Wilson's decision not to send British troops to Vietnam strained tried with Washington, earning him a stellar reputation in the Soviet mass media. When Wilson asked to visit Washington, D.C., in 1965, hoping to act as a mediator in peace talks on the Vietnam War, President Lyndon Johnson refused, saying, "Why don't you run Malaysia and let me run Vietnam?"
Ronald Reagan and Margaret Thatcher
This would be the Cold War “power couple,” uniting two people who described themselves as “ideological soul mates,” sharing a belief in low taxes, the free market, and strong national defense. Both leaders were committed to rejecting detente and determined to winning the battle of ideas against the Soviet Union. They kept in regular contact, using the famous “hot line” between the White House and Downing Street.
Bill Clinton and Tony Blair
After the collapse of the Soviet Union, American and British leaders started engaging with Russia. President Clinton, the first U.S. leader to meet with Vladimir Putin, once told a young Tony Blair that Vladimir Putin had “enormous potential.”
"We're trying to resolve this bilateral issue with Russia and kind of get this Chechnya thing resolved," Clinton told Blair on Oct. 13, 1999, referring to Russia's August 1999 airstrikes in Chechnya that escalated into the Second Chechen War.
In that same conversation, Bill Clinton shared some more thoughts about Putin's future: “His intentions are generally honorable and straightforward, but he just hasn't made up his mind yet. He could get a squishy democracy.”
George Bush and Tony Blair
George Bush is probably the U.S. leader that got closest to Vladimir Putin. Bush even said he once saw Putin's "soul." Tony Blair also praised the Russian president back then, saying Putin was an "impressive man with an impressive vision."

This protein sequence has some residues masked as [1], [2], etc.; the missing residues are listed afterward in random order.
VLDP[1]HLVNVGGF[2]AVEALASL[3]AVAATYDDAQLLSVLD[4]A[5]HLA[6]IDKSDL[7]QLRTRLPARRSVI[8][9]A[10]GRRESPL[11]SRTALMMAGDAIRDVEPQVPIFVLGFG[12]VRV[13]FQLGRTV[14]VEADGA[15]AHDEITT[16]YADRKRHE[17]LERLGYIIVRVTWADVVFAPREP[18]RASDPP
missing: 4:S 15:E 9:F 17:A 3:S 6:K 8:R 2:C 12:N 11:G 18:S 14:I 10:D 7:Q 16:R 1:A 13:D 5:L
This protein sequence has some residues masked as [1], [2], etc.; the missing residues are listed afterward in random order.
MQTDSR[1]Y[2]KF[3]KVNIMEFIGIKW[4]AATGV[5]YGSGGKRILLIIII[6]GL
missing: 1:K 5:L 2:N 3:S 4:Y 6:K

But relations soured again when Moscow invaded Georgia in August 2008.
The United States, Great Britain, and NATO called for a ceasefire by both Russia and Georgia. After Russian tanks moved into South Ossetia and Georgia, Bush announced U.S. humanitarian aid would be sent to Georgia. Washington also sent Secretary of State Condoleezza Rice, which Moscow viewed as a hostile move.
Barack Obama and David Cameron
In the recent pre-Brexit and pre-Trump times, Barack Obama and David Cameron continued the traditional U.S.-U.K. relationship.
The pair led their countries during difficult times in Eastern Europe, following the war in eastern Ukraine and Russia's annexation of Crimea. Obama and Cameron were united in imposing economic sanctions on Moscow as a punishment for its actions in Ukraine.
Days before the Brexit referendum, Cameron addressed the press in one of his final bids to convince his countrymen to vote to remain in the European Union. “It is worth asking the question: who would be happy if we left? Putin might be happy," he said.
A few months later, in November 2016, after Brexit had passed and Cameron was gone from office, Donald Trump won the U.S. Electoral College and took the presidency.